However, starting with next week’s report we expect the year-on-year surplus to move back out as a result of last September’s shut-ins related to hurricanes, Gustav and then Ike. For instance, a year ago post shut-in injections dropped to 58, 67 and 57 Bcf respectively for the reports September 5 to September 19. If injections over the next three reports come in at the interpolated five-year average, the year-on-year surplus will move back out to 518 Bcf or 17% through the week ended September 18th.
To date, a total of 1,672 Bcf of molecules have been injected into underground storage. The EIA expects this refill season to end with a record 3.8 Tcf of gas in the ground. That would smash the previous record by ?260 Bcf or 7.3%. To get there, injections from this point only have to average 80½% of the 5-year average. Should we get to 3.8 Tcf, then as we look ahead to the coming heating season, withdrawals this winter will have to average 128% of the 5-year average or 2.41 Tcf to pull storage back to typical end-of-season levels before 2010 refills begin.
To put that into perspective, the largest winter withdrawal of working natural gas from underground storage on record occurred during the 2002-03 winter, 2.39 Tcf. And, if you recall, that winter was bitterly cold for the eastern half of the country; heating degree days ran between 5 to 25% above normal (see chart in today’s issue of The Schork Report ). Moreover, U.S. mills and factories were running around 75% of capacity then. Today, the U.S. factory economy is running at around 69%.
Oh yeah, and let’s not forget about the EIA’s latest 914-survey. Domestic production of natural gas in June unexpectedly rose by 52 bps to 63.3 Bcf/d. Furthermore, the estimates for April and May were revised higher. That is interesting given that the purge in the Baker Hughes rig count bottomed in between June and July at an average of 682 gas rigs employed. These rigs averaged 1,529 for the corresponding timestep from a year ago. To sum it up, gas rig counts this June and July dropped by 55% compared to 2008, yet year-on-year production as of June increased by 67 bps.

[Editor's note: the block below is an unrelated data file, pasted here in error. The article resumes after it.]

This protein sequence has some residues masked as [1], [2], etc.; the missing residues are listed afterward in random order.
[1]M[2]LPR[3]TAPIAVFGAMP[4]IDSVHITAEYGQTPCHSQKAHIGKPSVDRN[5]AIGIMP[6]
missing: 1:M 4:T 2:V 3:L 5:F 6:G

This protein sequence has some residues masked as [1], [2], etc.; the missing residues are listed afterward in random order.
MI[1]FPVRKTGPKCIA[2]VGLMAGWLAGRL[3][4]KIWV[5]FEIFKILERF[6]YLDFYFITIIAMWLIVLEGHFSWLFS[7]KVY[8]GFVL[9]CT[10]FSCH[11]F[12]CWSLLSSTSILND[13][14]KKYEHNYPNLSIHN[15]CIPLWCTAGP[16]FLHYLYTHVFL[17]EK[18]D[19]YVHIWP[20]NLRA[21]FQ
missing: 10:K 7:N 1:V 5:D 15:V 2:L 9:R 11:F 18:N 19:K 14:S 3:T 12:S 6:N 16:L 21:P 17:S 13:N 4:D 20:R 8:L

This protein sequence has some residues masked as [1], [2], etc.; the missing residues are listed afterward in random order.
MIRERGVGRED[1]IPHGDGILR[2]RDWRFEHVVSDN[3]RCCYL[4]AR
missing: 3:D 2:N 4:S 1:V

As such, key cross-seasonal time-spreads – the Oct’09/Nov’09, the Mar’10/Apr’10 and the winter/summer strips (Nov’09 to Mar’10) vs. (Apr’10 to Oct’10) – have been virtual freefall over the last month. In other words, the contango along the NYMEX forward curve is in freefall. For example, back in May when we started talking about the Oct’09/Nov’09 spread, the October contract was trading around 86 cents on the dollar to the November. Last night the October closed at 69 cents on the dollar. Over the same timestep the discount on the winter 2009-strip, relative to next summer has weakened from around 96 cents on the dollar to 88 cents as of last night!
Stephen Schork is the Editor of, "The Schork Report" and has more than 17 years experience in physical commodity and derivatives trading, risk systems modeling and structured commodity finance.